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Al Caucci Fly Fishing
1250 Winterdale Road
Starlight, PA, 18461

Phone : 1 ( 570 ) 635 - 5897
email :

Tackle Tips

Fly Rods, Reels and Lines

There is a lot of excellent flyfishing equipment on the market today, including rods made by G. Loomis, Sage, Powell, Scott and Reddington; reels by Loomis, Sci Angler, Lamson, and Aaron. I also prefer lines made by Sci Angler, Rio, Teeny, and Wulff.

Rod and reel technology today is incredible compared to 8 or 10 years ago due to intensive research and development and production engineering. Americans can be proud of their flyfishing industry - they produce the best flyfishing equipment in the world.

Special credit should be given to G. Loomis and Sage for their cutting edge efforts in developing new light weight materials and tapers that cast easily. I tend to favor them because of their accomplishments in high modulus technology. Special credit must go to the G. Loomis Company for their new GLX rods - they are amazingly light and quick casting tools. They load easily in the backcast, making them easy to cast for anglers at all levels.

In the reel department, Sci Angler and Lamson manufacture exceptional reels priced below $200.  The new Loomis Syncrotech reels are quickly becoming my favorites for large trout, salmon, and bonefish.  These reels are listed in the $235 to $300 range.   Aaron, however, is still my favorite for a top of the line reel.  These hand machined reels provide strength, beauty, and durability, accompanied with a Nylatron compression drag system which will not degrade over time and temperature like other drag systems maufactured with cork or small metal armatures

Big river, hatch-match fishing and flyfishing for bonefish demand the very best in equipment to obtain long, accurate casts - powerful, yet delicate. Accuracy, delicacy and long drag-free floats are a prerequisite to successful Delaware fishing for wild trout. Rivers like the Missouri, Henry's Fork and the Clark Fork demand the same!

I have spent the last several decades evaluating and recommending flyfishing equipment for anglers at all levels - from beginner to expert. Our goal is that when an angler attends one of my programs, he or she leaves a better caster and flyfisher with a better knowledge of equipment. We will make it easier for you to obtain that goal if you follow some simple advice.

  1. Never buy a rod or outfit unless you try it first or better yet, fish it!
  2. Never assume that the person behind the counter knows what you need in flyfishing equipment.
  3. Make sure that all your questions are answered to your satisfaction before you make the final decision to purchase.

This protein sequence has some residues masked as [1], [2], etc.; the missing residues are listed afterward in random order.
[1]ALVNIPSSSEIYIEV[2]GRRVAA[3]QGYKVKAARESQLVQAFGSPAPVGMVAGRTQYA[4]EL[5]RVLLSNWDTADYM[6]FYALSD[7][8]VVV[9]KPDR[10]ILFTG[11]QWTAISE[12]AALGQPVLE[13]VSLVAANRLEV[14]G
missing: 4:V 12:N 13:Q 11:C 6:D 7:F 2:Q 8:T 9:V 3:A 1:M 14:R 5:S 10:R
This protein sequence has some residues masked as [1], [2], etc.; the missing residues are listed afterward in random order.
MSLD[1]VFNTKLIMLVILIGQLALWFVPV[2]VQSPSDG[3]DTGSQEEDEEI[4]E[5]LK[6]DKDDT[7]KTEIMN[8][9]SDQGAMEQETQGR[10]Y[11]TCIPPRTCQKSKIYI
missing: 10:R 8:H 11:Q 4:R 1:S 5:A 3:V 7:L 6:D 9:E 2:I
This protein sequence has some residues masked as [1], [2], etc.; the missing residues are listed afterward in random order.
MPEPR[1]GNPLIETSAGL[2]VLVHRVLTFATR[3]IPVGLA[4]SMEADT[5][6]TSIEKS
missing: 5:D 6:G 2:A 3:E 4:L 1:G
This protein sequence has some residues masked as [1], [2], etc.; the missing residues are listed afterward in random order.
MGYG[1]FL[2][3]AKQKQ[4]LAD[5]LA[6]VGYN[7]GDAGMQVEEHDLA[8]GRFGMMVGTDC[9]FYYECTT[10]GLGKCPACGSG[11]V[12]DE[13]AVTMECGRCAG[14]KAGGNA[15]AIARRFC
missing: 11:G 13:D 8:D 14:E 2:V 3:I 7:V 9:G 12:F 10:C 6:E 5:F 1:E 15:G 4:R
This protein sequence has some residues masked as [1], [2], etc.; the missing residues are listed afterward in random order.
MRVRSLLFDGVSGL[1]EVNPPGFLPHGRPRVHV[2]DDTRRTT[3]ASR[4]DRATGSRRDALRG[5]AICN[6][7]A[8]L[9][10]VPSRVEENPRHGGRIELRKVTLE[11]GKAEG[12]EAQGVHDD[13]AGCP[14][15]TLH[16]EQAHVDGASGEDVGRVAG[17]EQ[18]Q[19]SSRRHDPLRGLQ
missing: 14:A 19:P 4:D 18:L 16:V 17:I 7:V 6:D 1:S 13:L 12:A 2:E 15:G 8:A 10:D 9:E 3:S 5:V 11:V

In the future we will delve further into rods, reels, lines, waders, rain jackets and other items. I will try to give you the benefit of my experience with this equipment - the pros and the cons of it all!


All the colors needed to match over 95% of the hatches in North America. The only major dubbing system that truly matches insect colors when wet. Easy to dub, premium rabbit fur with almost all the guard hairs removed. Spectrumized mixture of primary colors simulates natural look better than flat, one-color dyed dubbing. Each pack lists: color; common and scientific names of insects; the stage (nymph, dun, emerger or spinner) and color chip number as listed in the Caucci/Nastasi Fly Tyer's Color Guide. 16 individual colors as follows:

Pale Gray Lt. Yellow Brown Yellow Brown Mahogany Brown Pink
Cream/Tan Charcoal Red Brown Dark Olive Pale Yellow
Medium Olive Med. Olive Brown Cream Olive Greenish Yellow
Pale Olive Dark Brown Apple Green b b


In the past we often couldn't buy quality coastal deer hair to tie Compara-flies, so we started processing our own. This is not just another coastal deer hair, but specially selected and processed to be the easiest to tie, best floating hair you've ever used or your money back. Absolutely the best for tying all hair wing dries. Colors are Light, Medium and Dark.

Miscellaneous Equipment

You need an efficient way to pick insects off the surface of the water. I use the white epoxy coated metal insect strainer listed below and consider it as one of the most important items attached to my vest. I attach it to a heavy duty zinger (item #906) and keep it at waist level. I can grab the strainer and scoop a fly off the water in a second. It's mandatory to see the fly close up if your aim is to be a successful hatch-matcher.

You'll also need a landing net cover, which turns your landing net into a mini seine, to catch the nymphs when you "kick up" the stream bottom. After you identify which nymphs have swollen and dark wing cases and are "ready to hatch", refer to HATCHES II for hatch times, imitations and fishing tactics.

To look at the insects you capture, you'll need medium power magnifiers. Both of our magnifiers are very light and compact for stream side carrying, with several magnification alternatives.

Water temperature is vital information for fishing. For example, hatches start in the spring when the water temperature is around 50 F.. Hatches taper off at around 68 F. - Fish when the water is above 75 F.. and you'll kill almost every fish you catch and release. Remember, if you catch a fish at a cold spring hole and he runs into warmer water to fight, the effect is the same-Death! - Use a quick-read thermometer!

Copyright © 2008 Al Caucci Fly Fishing